FAST should be taught a lesson

The Federation Against Software Theft thinks the education sector needs a wake-up call. In fact, it's the other way around
Written by Leader , Contributor
The Federation Against Software Theft (FAST), which these days refers to itself as "The Federation" just in case you're in any doubt as to how important it is, went back to school this week in an attempt to educate the education sector about the evils of software theft.

Its message was clear: "If head teachers, school governors and even LEAs allow the use of illegal software then it may be a fast track to a criminal record."

In an announcement bulging with self-righteousness, "The Federation" underlined its threat (and made clear that this is a threat) with the launch of Operation Tracker.

The last thing that head teachers, school governors and LEAs need right now is a threat from a profit-making organisation masquerading as the saviour of civilisation. And the last thing any civilisation needs is for its teachers to be criminalised and thrown into jail.

FAST's ham-fisted approach to education displays a remarkable failure to grasp the first principles of how to exert influence. Any teacher could tell them that if you threaten to come down heavily on a child for failing to do something they don't see as a priority, the best response you can hope for is a flicked 'V' sign. If you want to influence people, get them on your side to begin with; threatening people just alienates them.

FAST should be more careful or it will find it gets a big 'V' sign flicked right back at it, in the form of increasing use of free and open source software in schools. The amount of open source software for schools is increasing in both variety and quality. Aside from the Linux operating system and office suites such as OpenOffice.org, there are products such as ATutor, Dokeos, Interact, Moodle and Site@School. There are organisations ready to provide help and advice for schools thinking of a move to free and open source software: The Open Source Consortium; The Birmingham-based Open Advantage; the Cutter Project; and SchoolForge UK to name a few.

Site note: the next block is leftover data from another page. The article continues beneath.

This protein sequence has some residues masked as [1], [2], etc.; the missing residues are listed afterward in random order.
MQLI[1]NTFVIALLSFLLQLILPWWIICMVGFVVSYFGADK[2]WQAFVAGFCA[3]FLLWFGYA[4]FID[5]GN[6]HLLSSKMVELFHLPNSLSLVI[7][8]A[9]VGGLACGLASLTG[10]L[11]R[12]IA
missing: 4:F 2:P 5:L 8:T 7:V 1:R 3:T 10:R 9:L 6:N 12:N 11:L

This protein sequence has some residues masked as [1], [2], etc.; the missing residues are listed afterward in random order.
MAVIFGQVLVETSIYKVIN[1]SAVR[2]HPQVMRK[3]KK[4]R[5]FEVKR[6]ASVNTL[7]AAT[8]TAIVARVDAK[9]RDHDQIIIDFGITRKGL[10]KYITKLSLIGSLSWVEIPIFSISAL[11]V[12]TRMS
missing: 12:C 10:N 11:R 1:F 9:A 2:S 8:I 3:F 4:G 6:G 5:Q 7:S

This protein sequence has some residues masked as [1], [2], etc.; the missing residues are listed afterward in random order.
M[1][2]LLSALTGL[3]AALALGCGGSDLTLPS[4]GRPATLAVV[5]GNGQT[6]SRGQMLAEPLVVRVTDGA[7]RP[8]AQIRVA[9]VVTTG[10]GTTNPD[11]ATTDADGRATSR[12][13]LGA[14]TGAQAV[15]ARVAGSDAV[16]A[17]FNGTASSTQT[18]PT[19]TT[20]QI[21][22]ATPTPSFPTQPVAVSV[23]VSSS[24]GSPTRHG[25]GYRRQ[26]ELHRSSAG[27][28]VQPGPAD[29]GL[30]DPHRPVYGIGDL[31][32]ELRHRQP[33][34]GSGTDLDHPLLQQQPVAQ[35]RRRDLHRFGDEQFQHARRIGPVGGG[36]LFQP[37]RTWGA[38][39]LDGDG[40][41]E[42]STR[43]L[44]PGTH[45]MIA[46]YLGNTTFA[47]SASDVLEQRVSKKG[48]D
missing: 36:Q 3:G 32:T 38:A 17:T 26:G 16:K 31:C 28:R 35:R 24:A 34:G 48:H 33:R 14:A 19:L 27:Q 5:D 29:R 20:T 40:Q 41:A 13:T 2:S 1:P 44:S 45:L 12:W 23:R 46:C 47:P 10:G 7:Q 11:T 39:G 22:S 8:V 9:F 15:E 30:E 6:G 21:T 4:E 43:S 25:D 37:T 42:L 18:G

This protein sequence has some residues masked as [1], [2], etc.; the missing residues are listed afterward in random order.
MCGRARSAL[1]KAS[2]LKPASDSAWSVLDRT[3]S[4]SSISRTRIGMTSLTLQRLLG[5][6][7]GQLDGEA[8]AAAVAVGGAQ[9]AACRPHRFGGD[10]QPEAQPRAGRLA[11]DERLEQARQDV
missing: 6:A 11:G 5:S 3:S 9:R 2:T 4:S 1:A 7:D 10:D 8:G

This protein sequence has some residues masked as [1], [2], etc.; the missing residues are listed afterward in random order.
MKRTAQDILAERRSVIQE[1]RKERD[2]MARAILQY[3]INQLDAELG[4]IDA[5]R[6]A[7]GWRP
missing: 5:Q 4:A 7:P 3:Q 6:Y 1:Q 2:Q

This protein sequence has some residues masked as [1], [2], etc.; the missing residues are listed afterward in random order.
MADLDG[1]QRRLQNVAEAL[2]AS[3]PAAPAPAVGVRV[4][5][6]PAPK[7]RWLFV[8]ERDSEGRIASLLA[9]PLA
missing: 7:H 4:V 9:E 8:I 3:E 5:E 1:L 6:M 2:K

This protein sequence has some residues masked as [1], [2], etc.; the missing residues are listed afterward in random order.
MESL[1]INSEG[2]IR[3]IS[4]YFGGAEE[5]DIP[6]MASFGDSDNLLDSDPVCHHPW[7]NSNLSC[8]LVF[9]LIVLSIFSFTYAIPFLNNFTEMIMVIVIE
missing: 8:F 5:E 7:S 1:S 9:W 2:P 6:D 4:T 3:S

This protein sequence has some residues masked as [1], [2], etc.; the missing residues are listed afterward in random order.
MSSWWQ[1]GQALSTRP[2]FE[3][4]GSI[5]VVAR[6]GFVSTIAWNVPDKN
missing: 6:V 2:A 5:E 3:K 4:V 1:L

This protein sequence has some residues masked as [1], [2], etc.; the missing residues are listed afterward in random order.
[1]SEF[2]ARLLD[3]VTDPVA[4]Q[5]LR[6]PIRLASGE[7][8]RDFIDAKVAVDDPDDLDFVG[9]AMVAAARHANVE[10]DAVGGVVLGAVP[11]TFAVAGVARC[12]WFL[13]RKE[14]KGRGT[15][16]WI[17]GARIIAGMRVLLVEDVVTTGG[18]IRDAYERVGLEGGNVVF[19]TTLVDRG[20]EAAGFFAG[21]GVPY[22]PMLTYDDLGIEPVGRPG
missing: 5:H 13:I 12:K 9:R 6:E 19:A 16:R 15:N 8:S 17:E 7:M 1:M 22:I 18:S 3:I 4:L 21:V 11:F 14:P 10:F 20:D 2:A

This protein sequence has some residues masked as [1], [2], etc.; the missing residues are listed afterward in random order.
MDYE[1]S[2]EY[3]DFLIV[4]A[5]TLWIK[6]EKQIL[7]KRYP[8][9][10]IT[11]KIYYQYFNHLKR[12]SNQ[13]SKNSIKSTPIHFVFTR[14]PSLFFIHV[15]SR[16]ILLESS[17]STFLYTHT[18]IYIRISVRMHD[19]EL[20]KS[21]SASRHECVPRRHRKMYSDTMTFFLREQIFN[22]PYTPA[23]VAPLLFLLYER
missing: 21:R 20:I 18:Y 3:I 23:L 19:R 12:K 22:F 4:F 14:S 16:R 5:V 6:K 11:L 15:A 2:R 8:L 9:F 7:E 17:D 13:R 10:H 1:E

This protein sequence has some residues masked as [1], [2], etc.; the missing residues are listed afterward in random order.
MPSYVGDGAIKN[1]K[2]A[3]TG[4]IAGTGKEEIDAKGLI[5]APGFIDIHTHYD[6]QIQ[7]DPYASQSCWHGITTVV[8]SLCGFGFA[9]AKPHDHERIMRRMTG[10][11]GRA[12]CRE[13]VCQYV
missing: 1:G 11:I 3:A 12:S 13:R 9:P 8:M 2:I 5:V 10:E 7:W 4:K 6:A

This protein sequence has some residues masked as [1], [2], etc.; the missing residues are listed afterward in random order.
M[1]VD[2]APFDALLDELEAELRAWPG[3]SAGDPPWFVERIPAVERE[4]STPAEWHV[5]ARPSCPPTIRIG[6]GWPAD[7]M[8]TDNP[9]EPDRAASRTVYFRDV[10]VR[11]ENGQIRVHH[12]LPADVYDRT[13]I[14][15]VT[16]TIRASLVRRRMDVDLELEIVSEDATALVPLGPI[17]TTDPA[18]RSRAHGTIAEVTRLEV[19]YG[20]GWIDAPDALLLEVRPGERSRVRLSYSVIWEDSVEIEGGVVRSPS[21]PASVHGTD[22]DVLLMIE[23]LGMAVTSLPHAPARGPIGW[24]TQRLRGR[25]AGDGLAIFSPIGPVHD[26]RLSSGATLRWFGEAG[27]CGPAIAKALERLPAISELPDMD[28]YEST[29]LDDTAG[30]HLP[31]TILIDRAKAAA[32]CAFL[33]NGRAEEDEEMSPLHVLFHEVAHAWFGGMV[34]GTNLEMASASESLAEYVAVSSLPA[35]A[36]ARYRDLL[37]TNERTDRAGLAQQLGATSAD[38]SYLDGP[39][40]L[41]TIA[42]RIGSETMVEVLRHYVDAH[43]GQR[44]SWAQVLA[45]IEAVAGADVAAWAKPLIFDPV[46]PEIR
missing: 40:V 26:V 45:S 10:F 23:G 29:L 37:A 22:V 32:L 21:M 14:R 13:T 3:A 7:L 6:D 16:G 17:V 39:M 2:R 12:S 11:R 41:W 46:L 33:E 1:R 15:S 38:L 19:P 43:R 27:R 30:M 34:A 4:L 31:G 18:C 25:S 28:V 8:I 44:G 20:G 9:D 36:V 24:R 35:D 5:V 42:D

The education sector is a huge market that currently spends vast sums on software licences from FAST members. Yet FAST's approach indicates a deep-rooted belief, verging on the arrogant, that the education sector needs "The Federation".

Certainly FAST's current approach cannot have been calculated to build a long-term relationship based on mutual support and respect. What it will do is bring closer the time when the education sector learns its most valuable lesson yet: That FAST needs it, not the other way round.

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